Many legal scholars believe that closing arguments are rightly considered the most important phase in a criminal trial. It is the last opportunity defense counsel will have to tip the scale in their favor. Defense attorneys approach closing in different ways, some of them quite stark in their difference.


For example, famed criminal defense attorney Clarence Darrow’s closing arguments were disorganized, sometimes rambling but nevertheless packed with an eloquent mixture of emotional prose and fact-driven science that captivated jurors—one such argument lasted twelve hours in the 1922 infamous Leopold/Loeb murder trial. On the other hand, there was Percy Foreman—the legendary attorney with whom every Houston criminal defense attorney is measured—who utilized long passages of Scripture and Shakespeare to evoke compassion and sympathy for his clients (and who often combed his long mane of hair to distract jurors from the prosecutor’s closing argument).


An effective closing argument should be a compelling summation of the case that reaches both the mind and hearts of jurors before they depart to deliberate. The argument should include but not necessarily be limited to:


  • A summary of the evidence;
  • Any reasonable inference that can be drawn from the evidence;
  • An attack on any holes or weaknesses in the prosecution’s case; and
  • A strong plea that the jury either acquit the defendant or return a verdict to a lesser included charge.


A closing argument is not intended to pull victory from the jaws of defeat like Bill Mazeroski’s dramatic 1960 homerun that gave the Pittsburgh Pirates a World Series victory over the New York Yankees.  A closing argument is the culmination of an effective jury selection process, penetrating cross-examinations of prosecution witnesses, proper and timely objections, and a coherent presentation of defense evidence. Its most importance objective is to straightforwardly call jurors’ attention to the problems in the prosecution’s case and convice them that the prosecution has not met its high burden of proving guilt beyond a reasonable doubt to the crime charged.


Preparation is the key to an effective closing argument. A defense attorney should include an honest first impression of the case in their client’s file as soon as he agrees to representation.  This process should be followed by legal and factual investigation and research to flesh out all the factual, even emotional, contours of the case. These efforts will prove to be a valuable resource by the time the trial starts and closing argument nears. This process will not only allow the defense attorney to become completely familiar with the core of the case but will allow them greater time during the course of the trial to put the prosecution’s case in perspective, especially identifying its factual weaknesses and evidentiary problems that can be exploited during closing.


In a 1995 legal treatise, University of Notre Dame Law Professor James H. Seckinger offered these six suggestions for closing argument preparation:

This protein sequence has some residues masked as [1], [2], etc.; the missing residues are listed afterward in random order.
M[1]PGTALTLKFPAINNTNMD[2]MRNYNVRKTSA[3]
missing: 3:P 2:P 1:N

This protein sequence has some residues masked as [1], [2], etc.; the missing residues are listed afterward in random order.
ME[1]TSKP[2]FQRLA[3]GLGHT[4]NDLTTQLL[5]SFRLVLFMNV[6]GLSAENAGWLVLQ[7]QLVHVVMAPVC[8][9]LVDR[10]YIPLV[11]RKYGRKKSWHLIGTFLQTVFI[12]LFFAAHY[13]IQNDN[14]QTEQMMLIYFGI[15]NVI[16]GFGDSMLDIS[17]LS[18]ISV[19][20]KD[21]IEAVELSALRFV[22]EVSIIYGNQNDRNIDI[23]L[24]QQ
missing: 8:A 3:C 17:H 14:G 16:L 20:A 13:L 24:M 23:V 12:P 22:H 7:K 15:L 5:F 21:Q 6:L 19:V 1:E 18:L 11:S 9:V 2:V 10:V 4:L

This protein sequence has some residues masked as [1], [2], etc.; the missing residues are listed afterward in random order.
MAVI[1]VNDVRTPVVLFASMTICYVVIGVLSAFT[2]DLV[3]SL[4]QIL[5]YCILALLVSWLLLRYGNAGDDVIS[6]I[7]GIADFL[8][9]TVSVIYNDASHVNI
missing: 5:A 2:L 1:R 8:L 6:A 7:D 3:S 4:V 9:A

1. Create a closing argument file at the outset;
  2. Develop evidence to fit the closing argument;
  3. Prepare a closing argument outline before the trial begins;
  4. Think about, prepare, and rehearse your closing argument before trial, leaving sufficient flexibility to meet the exigencies of trial;
  5. Modify your closing argument throughout the trial in response to the record to date;
  6. Base your closing argument on the issues, the evidence, the burden of proof in the case, and your client’s right to a verdict.


The public record does not reveal whether Clarence Darrow or Percy Foreman did it this way. It’s unlikely that Darrow wrote a 12-hour closing argument before, much less during, the publicity-driven murder trial of Henry Loeb and Richard Leopold; and it is unlikely that the flamboyant Foreman wrote his 4-hour, 54-minute closing argument (the second longest in his career) delivered in Miami’s own 1966 tabloid murder trial of Candice Mossler and Mel Powers—both of whom were acquitted of the brutal murder of Mossler’s multi-millionaire banker husband.


By the end of a criminal trial, most jurors are tired, even emotionally drained from the tedious process of evidence presentation by the prosecution and the defense’s rebuttal to that evidence with its own evidence presentation. When defense counsel stands to present their closing argument, the jury has heard all the evidence, listened to some of the prosecution’s closing argument, and many have formed definite opinions about the guilt or innocence of the defendant. Defense counsel nonetheless must enter the lion’s mouth and speak to the jury in a manner as though they were speaking to each juror individually. Counsel must reach those undecided or uncertain jurors and convince them to keep an open mind, to honor their sworn duty to be fair and impartial and to judge the evidence through the lens of fact, not emotion or bias as they weigh the reasonable doubt standard.


Then sit down and pray for the right outcome.